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BUFFALO, MINN. — One by one, they enter a Wright County courtroom and bare their souls.

They're quizzed about their personal lives. Their hobbies. Their family relationships. Their brushes with the law. Their views on fairness and bias.

Meanwhile, an old man in a wheelchair sits at a table in front of them, hunched over a legal pad, taking notes and occasionally showing them to his attorneys. His fate will rest in their hands.

Jury selection has begun in the trial of Gregory Ulrich, charged with entering the Allina Clinic here on Feb. 9, 2021, setting off two explosive devices and opening fire with a 9-millimeter handgun, killing one clinic worker and wounding three others.

It's a long and painstaking process dictated by Minnesota court rules. Because the 68-year-old Ulrich is charged with premeditated first-degree murder, the rules of court say that each juror must be questioned individually.

It's a process called voir dire, a French phrase meaning "to speak the truth," and it takes place in every jury trial. But in a trial of this magnitude, where a possible life sentence in prison rests in the balance, the judge and attorneys take even more care than usual to ensure that the 12 jurors and four alternates will be able to fairly consider their decision in the case.

It's an area of law that's critically important, yet it may be the most difficult thing for attorneys to do well, said Joseph Daly an emeritus professor at Mitchell Hamline School of Law.

"I could teach students how to do direct and cross-examinations," Daly said. "It's really hard to teach a student — to teach yourself — how to do voir dire and to make proper judgments.

"You're operating in feelings, emotions, guesses. You're trying to operate based on what you think this person will do in the future, and it's really tough.

"You are kind of just hoping that you have the skill to bring out what you need to bring out and find a person unbiased against your client and against you."

The prospective jurors in the Ulrich trial are office workers, farmers, printers, engineers. They're brought into court by a sheriff's deputy and sworn to answer questions honestly. Then the grilling begins, led by District Judge Catherine McPherson.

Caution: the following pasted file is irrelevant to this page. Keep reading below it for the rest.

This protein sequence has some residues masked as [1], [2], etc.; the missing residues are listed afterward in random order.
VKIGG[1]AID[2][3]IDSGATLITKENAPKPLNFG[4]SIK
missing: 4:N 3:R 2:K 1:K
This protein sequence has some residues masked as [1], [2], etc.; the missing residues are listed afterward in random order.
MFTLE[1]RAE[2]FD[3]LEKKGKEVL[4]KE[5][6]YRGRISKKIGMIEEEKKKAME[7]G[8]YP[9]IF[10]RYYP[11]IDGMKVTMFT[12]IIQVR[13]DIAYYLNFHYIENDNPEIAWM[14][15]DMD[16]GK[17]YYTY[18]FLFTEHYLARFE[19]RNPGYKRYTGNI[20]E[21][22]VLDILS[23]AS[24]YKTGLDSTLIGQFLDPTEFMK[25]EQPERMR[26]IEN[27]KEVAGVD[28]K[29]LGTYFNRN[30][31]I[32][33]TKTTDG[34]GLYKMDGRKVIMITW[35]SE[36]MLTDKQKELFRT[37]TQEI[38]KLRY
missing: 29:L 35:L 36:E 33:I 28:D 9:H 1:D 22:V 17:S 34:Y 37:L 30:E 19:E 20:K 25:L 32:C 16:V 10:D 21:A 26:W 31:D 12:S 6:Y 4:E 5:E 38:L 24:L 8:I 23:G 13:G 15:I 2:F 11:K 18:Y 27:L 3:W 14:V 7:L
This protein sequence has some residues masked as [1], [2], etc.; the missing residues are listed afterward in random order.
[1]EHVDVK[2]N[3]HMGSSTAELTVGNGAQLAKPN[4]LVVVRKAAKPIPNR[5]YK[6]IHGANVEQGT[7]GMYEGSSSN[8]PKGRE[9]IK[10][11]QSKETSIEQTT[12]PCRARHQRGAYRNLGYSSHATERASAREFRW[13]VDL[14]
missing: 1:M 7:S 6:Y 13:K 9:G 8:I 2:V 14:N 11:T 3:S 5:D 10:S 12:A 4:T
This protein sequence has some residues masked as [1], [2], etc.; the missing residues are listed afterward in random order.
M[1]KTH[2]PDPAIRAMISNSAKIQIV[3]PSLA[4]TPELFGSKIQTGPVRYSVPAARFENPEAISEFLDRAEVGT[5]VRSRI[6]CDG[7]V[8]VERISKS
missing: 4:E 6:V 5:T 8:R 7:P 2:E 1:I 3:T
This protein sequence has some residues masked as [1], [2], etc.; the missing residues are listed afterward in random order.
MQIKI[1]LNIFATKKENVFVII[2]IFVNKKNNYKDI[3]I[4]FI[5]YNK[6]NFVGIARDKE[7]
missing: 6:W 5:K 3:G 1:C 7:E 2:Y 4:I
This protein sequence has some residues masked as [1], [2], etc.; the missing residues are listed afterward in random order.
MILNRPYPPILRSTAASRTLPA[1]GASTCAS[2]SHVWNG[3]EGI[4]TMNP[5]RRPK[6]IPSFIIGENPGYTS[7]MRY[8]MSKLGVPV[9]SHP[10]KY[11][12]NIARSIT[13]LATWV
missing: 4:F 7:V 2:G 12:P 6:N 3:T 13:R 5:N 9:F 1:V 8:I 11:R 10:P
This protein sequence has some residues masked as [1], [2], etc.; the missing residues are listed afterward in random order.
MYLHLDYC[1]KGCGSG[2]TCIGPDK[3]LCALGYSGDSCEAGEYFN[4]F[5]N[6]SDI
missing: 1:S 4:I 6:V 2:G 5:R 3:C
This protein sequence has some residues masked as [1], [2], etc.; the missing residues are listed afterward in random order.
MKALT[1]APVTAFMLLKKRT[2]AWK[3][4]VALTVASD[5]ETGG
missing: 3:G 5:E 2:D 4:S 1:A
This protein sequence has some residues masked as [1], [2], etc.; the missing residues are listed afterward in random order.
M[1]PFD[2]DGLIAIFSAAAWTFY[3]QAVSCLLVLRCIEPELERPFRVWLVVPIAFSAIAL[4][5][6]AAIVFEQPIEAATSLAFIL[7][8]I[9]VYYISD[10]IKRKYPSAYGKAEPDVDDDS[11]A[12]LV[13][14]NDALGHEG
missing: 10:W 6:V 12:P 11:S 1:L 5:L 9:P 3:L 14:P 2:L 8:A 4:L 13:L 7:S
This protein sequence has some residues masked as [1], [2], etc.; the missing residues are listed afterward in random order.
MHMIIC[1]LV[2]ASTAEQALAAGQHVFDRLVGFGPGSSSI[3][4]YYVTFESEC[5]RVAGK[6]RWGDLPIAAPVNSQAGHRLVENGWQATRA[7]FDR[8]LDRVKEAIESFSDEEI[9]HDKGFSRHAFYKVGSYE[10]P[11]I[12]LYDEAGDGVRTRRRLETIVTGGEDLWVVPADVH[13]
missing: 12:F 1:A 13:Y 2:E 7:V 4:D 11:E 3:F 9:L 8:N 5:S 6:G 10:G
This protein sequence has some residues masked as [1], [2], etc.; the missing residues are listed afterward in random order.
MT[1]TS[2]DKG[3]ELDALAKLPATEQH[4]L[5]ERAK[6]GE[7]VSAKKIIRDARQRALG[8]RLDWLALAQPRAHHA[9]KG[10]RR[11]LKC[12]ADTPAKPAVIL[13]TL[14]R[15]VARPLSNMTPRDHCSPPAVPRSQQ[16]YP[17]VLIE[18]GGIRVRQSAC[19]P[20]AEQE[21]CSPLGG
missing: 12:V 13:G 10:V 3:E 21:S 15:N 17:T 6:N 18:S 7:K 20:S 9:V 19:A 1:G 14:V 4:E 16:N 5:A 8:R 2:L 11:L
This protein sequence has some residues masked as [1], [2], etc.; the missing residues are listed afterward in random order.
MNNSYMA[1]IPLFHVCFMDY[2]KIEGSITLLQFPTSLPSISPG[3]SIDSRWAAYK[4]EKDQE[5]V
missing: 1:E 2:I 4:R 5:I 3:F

Have you followed news of this case? she asks. What do you like or dislike about your job? Can you keep an open mind and not make a decision until you've heard all the evidence?

After the judge finishes, the prosecutors and defense attorneys — two of each — get their turns. When all the questions have been asked, either side can ask that a juror be removed for cause, meaning there's an obvious reason why the person can't be fair.

One juror was removed for cause Thursday morning. In the questionnaire all prospective jurors fill out, she had made "some statements pretty derogatory to you," McPherson said, addressing Ulrich directly. Both sides agreed to excuse her.

Each side also gets what are called peremptory challenges, meaning they can excuse a juror without having to give a reason. In a first-degree murder case, under Minnesota court rules, the defense gets 15 peremptory challenges and the prosecution gets nine.

On Thursday, the fourth day of jury selection, 12 jurors had been seated by midday. One young women revealed that her brother-in-law was currently serving a prison term for involuntary manslaughter, having killed a man with his car while high on heroin.

His case was handled fairly, she said, and she doesn't hold a grudge against law enforcement or the court system. She was seated on the jury.

The voir dire process, Daly said, gives the attorneys for both sides a chance to plant a seed with jurors, offering clues to what their approach will be. It's also a chance for the attorneys to develop rapport with the people who will spend days or weeks listening to them present their cases.

"You're trying to get the jurors to like you, the lawyer," he said. "You're trying to get them to have the sense that you're [someone] they'd maybe like to have a beer with. Because then they'll pay attention to you."

Jury selection is expected to be completed Friday, with opening arguments in the case expected Monday.